Another faultless selection of vitamin D dispensing sun drenched beauts for your ears to savour so whack on some factor 20 and enjoy while that big yellow ball of burning gas in the sky is still looking on us favourably! X
Sunday, 18 August 2013
Well, Dan Brown’s latest novel 'Inferno' went on sale a few months back and as expected careered straight to the top of the bestseller charts and has sat there ever since. Naturally, I am a little jealous. However, unlike the throngs of (other) snobbishly unpublished authors who take it upon themselves to parody Brown’s works, I decided it would be far more productive for me to try to learn from someone so clearly a master of his craft. Study him for hints and tips that could help me mug off the book buying public and in the process make fucking millions of pounds!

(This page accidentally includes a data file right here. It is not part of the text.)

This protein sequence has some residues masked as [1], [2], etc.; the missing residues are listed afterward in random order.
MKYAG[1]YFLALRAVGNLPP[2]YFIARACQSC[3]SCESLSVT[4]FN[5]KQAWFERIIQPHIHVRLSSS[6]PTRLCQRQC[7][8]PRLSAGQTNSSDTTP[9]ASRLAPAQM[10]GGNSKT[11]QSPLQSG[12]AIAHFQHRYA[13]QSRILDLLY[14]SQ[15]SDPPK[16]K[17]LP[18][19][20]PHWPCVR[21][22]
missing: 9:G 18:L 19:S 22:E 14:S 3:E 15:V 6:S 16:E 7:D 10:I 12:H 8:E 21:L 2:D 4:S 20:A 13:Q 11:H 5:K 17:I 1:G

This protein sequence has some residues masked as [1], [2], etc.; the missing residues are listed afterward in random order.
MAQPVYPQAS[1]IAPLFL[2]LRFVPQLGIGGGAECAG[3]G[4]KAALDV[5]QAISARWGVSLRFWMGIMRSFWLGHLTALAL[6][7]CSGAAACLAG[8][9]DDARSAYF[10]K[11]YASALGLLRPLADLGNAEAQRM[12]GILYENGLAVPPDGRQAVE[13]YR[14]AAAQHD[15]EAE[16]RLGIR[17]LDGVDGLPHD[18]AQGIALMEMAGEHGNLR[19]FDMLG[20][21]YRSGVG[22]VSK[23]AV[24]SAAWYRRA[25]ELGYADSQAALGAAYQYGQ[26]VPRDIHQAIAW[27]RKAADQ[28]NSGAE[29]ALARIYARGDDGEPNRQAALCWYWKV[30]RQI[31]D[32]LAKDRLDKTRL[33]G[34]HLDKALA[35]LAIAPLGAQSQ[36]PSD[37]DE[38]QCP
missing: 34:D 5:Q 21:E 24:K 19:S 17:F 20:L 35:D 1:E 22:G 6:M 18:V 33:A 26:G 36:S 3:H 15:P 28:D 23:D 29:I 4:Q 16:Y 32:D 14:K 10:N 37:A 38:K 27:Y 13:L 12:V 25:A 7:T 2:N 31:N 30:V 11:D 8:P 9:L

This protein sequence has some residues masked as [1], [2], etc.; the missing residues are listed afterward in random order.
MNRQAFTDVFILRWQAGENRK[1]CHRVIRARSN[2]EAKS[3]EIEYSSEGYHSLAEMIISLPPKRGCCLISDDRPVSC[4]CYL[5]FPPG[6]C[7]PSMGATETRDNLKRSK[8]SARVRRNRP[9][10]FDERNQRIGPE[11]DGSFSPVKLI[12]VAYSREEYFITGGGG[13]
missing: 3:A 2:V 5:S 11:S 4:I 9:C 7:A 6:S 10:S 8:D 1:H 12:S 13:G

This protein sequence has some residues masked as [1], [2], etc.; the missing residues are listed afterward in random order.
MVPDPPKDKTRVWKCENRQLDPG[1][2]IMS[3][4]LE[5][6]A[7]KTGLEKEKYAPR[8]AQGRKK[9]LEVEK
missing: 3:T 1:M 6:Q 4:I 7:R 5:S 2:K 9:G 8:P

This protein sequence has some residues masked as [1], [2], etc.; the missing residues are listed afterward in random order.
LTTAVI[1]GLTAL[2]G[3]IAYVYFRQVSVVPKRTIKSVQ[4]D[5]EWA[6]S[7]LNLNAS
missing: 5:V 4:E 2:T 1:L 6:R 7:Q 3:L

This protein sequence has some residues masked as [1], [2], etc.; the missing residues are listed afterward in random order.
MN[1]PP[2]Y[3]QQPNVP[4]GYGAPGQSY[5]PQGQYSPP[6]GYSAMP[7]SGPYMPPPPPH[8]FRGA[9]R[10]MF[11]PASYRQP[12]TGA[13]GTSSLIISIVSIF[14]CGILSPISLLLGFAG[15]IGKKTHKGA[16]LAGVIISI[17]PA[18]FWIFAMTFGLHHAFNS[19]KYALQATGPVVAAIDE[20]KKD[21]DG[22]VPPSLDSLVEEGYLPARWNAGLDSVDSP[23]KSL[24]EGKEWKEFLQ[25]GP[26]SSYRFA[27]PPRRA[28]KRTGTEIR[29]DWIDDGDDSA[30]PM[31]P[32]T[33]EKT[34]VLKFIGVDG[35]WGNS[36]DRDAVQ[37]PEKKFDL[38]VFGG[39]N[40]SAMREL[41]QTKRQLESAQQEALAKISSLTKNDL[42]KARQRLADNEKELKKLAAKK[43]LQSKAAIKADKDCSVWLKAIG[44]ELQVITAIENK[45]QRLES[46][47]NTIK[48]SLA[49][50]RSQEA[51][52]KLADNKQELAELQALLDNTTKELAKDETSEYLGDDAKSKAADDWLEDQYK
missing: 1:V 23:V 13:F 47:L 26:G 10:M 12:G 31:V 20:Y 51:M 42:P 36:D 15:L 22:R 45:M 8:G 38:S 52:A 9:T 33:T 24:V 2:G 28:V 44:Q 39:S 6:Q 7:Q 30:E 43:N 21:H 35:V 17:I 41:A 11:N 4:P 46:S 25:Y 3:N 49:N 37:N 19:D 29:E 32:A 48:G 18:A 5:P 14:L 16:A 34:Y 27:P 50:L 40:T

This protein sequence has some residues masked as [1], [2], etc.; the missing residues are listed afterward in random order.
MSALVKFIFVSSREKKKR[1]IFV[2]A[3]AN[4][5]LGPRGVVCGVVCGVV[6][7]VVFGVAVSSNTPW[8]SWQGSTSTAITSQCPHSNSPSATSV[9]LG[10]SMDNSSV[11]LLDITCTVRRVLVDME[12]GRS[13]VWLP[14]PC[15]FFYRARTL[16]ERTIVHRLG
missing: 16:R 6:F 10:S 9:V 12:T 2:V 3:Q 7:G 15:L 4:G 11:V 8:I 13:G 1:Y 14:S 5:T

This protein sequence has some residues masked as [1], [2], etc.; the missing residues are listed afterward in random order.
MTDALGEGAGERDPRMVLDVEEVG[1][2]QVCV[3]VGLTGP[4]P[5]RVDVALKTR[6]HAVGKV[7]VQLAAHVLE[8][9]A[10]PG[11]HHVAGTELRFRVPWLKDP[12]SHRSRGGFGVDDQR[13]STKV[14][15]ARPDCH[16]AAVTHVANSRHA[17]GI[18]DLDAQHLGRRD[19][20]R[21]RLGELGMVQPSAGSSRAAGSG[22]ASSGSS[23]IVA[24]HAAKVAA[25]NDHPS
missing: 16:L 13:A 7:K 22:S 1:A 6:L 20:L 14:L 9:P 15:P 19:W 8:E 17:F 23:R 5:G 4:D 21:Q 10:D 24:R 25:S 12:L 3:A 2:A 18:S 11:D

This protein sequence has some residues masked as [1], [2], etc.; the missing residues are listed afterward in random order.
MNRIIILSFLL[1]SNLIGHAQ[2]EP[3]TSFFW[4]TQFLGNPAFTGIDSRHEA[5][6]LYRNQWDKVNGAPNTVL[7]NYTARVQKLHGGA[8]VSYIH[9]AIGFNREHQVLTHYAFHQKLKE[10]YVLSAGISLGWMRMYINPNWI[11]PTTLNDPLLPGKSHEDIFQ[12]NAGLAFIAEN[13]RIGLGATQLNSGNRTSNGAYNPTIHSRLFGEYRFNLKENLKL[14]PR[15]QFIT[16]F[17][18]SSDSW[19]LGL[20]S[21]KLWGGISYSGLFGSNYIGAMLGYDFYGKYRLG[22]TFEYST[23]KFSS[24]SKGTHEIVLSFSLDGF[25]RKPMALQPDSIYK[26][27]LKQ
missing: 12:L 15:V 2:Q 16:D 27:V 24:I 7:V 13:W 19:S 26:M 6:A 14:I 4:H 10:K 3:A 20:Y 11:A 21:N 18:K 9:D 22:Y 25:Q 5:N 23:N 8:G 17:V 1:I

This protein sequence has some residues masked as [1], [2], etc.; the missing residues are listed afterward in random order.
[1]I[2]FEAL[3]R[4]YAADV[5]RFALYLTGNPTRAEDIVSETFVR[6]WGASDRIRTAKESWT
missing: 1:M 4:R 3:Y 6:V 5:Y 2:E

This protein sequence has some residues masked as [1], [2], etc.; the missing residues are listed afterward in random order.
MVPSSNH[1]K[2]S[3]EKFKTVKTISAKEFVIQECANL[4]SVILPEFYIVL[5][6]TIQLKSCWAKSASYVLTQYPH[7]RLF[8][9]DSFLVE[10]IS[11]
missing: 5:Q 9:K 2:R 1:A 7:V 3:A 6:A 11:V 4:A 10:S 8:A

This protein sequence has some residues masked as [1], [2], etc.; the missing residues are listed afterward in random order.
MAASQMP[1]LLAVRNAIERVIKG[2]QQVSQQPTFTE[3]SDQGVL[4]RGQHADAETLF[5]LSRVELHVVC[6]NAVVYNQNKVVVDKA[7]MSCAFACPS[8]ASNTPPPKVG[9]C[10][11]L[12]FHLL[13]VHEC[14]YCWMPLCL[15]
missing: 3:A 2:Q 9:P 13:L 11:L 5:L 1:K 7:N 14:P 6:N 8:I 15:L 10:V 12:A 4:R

That said, I needed an edge on my competitors, and just reading Inferno wouldn’t cut it. I know his next novel, scheduled for publication in 2015, had already been written. So at midnight last night I parachuted stealthily out of a Cessna 172 Skyhawk plane with a Garmin G1000 Primary Flight Display flying at 13,000 feet over the small Westphalian city of Gütersloh – home to Bertelsmann SE & Co. KGaA, parent company of Doubleday, the publisher of Dan Brown’s novels. Landing on the roof of the squat office building, I quickly incapacitated the guards, who were armed with Heckler & Koch MP5 sub-machine guns, for reasons best known to themselves. Gingerly, I entered the building through a ventilation duct. Eventually I found myself outside the room where Dan Brown’s next novel was being kept. What I found in there revolted me. The air stank of death and rotting bananas. The shit-speckled walls, the piss-sodden carpet, the flies, the rats. I kicked in the door and combat rolled into the room to be greated with the sight of approximately a thousand primates sat there on ergonomic office chairs, chained to antique typewriters.